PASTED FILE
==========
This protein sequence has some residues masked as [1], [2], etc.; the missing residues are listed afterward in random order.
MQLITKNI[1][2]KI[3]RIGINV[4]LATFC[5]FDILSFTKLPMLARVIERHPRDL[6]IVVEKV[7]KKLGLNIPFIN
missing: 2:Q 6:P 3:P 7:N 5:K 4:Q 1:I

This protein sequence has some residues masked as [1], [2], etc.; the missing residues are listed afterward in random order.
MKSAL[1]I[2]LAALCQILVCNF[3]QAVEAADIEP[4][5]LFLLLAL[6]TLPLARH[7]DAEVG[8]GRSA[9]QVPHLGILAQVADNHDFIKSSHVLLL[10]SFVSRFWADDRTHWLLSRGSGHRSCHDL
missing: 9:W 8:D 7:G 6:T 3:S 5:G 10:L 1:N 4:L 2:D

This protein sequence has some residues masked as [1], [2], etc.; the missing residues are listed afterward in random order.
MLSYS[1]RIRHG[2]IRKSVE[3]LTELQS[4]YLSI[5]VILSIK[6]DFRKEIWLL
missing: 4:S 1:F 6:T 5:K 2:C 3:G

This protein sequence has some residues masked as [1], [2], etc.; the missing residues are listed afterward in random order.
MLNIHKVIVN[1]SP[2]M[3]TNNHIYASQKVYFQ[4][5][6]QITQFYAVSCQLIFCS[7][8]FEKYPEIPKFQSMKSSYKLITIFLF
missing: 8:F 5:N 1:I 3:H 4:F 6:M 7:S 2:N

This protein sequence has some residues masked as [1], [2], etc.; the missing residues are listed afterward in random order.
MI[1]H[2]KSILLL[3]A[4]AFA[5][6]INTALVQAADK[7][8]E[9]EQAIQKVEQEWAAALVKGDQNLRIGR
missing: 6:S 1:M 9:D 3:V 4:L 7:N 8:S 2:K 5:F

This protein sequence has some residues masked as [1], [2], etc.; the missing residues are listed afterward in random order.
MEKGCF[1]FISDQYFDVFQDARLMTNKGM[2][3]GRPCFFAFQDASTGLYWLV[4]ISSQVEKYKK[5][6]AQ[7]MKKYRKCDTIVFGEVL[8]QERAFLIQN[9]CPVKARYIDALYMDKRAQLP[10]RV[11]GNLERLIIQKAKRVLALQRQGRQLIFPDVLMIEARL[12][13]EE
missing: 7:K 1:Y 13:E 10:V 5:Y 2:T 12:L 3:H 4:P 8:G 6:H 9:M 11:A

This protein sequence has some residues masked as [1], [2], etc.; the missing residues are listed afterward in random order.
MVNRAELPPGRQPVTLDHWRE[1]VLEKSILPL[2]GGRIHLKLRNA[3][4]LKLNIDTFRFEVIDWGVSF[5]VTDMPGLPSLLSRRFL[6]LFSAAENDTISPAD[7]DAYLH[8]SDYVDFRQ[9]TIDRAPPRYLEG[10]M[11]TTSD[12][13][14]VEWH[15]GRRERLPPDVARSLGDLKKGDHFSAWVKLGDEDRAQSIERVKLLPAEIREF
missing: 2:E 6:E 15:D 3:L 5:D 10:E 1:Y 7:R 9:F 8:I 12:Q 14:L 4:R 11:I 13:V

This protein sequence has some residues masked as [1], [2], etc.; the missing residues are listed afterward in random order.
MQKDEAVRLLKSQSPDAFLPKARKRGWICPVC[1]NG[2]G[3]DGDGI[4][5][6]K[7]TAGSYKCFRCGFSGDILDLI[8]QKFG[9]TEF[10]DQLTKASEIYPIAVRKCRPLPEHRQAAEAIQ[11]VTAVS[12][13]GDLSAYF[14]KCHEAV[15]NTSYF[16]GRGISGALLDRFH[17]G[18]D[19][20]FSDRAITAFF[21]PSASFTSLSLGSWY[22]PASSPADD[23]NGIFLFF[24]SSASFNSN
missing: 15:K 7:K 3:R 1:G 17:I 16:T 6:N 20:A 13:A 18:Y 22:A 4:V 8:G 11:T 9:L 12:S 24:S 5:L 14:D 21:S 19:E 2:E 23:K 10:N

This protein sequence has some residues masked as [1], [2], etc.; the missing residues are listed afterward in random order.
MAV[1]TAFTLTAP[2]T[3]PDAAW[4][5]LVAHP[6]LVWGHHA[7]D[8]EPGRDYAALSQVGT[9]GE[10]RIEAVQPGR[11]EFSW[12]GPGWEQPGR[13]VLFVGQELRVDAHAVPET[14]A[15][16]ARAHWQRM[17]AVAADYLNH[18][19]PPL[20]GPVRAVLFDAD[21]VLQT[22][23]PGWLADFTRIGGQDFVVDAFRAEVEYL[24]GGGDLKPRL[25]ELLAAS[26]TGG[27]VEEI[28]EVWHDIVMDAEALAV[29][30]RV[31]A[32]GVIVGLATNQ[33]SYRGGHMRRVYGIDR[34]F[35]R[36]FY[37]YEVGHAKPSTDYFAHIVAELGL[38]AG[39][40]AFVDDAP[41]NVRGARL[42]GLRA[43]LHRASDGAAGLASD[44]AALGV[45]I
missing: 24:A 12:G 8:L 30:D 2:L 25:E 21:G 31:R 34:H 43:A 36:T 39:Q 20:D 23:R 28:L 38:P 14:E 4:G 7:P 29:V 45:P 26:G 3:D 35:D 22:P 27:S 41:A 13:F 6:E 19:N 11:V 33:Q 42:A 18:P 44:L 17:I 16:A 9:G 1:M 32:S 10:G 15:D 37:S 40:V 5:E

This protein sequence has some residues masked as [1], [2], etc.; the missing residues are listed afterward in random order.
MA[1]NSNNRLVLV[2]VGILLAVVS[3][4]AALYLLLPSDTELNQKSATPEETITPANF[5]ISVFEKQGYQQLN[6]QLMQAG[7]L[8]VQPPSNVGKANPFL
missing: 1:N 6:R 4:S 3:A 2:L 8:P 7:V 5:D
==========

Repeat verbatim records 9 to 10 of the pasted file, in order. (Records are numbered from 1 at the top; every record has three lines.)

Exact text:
This protein sequence has some residues masked as [1], [2], etc.; the missing residues are listed afterward in random order.
MAV[1]TAFTLTAP[2]T[3]PDAAW[4][5]LVAHP[6]LVWGHHA[7]D[8]EPGRDYAALSQVGT[9]GE[10]RIEAVQPGR[11]EFSW[12]GPGWEQPGR[13]VLFVGQELRVDAHAVPET[14]A[15][16]ARAHWQRM[17]AVAADYLNH[18][19]PPL[20]GPVRAVLFDAD[21]VLQT[22][23]PGWLADFTRIGGQDFVVDAFRAEVEYL[24]GGGDLKPRL[25]ELLAAS[26]TGG[27]VEEI[28]EVWHDIVMDAEALAV[29][30]RV[31]A[32]GVIVGLATNQ[33]SYRGGHMRRVYGIDR[34]F[35]R[36]FY[37]YEVGHAKPSTDYFAHIVAELGL[38]AG[39][40]AFVDDAP[41]NVRGARL[42]GLRA[43]LHRASDGAAGLASD[44]AALGV[45]I
missing: 24:A 12:G 8:L 30:D 2:L 25:E 21:G 31:R 34:H 43:A 36:T 39:Q 20:D 23:R 28:L 38:P 14:E 4:G 7:P 29:V 45:P 26:G 3:D 35:D 22:P 27:S 41:A 13:F 6:E 19:N 11:V 33:Q 42:A 18:P 44:L 17:I 16:A 9:G 1:M 32:S 10:G 15:D 37:S 40:V 5:E

This protein sequence has some residues masked as [1], [2], etc.; the missing residues are listed afterward in random order.
MA[1]NSNNRLVLV[2]VGILLAVVS[3][4]AALYLLLPSDTELNQKSATPEETITPANF[5]ISVFEKQGYQQLN[6]QLMQAG[7]L[8]VQPPSNVGKANPFL
missing: 1:N 6:R 4:S 3:A 2:L 8:P 7:V 5:D